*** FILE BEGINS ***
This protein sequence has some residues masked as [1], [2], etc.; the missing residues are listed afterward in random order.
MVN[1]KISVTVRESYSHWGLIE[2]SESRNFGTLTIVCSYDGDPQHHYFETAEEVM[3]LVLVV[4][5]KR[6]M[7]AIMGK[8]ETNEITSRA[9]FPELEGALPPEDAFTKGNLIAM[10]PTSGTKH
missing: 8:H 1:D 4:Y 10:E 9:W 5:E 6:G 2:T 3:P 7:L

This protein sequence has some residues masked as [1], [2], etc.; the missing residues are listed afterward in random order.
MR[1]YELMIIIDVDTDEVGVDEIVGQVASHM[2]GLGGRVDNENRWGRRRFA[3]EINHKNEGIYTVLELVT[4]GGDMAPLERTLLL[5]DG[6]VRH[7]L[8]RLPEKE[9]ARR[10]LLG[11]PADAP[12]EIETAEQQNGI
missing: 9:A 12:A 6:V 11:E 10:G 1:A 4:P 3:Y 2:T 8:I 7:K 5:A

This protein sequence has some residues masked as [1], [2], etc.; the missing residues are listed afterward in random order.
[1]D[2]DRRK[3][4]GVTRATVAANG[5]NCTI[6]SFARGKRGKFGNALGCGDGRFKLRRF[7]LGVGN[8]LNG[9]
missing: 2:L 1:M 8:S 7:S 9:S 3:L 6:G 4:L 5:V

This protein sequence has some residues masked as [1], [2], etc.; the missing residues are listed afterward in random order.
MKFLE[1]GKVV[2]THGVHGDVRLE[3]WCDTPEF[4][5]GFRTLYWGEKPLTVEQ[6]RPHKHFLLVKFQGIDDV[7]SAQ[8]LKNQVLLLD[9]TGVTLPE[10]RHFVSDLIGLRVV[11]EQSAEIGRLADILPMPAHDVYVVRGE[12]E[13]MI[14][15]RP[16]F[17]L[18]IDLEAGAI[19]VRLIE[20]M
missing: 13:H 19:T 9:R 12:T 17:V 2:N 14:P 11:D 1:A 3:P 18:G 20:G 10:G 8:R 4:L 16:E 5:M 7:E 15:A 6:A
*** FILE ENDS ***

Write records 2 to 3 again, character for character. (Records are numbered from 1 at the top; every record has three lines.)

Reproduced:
This protein sequence has some residues masked as [1], [2], etc.; the missing residues are listed afterward in random order.
MR[1]YELMIIIDVDTDEVGVDEIVGQVASHM[2]GLGGRVDNENRWGRRRFA[3]EINHKNEGIYTVLELVT[4]GGDMAPLERTLLL[5]DG[6]VRH[7]L[8]RLPEKE[9]ARR[10]LLG[11]PADAP[12]EIETAEQQNGI
missing: 9:A 12:A 6:V 11:E 10:G 1:A 4:P 3:Y 2:T 8:I 7:K 5:A

This protein sequence has some residues masked as [1], [2], etc.; the missing residues are listed afterward in random order.
[1]D[2]DRRK[3][4]GVTRATVAANG[5]NCTI[6]SFARGKRGKFGNALGCGDGRFKLRRF[7]LGVGN[8]LNG[9]
missing: 2:L 1:M 8:S 7:S 9:S 3:L 6:G 4:L 5:V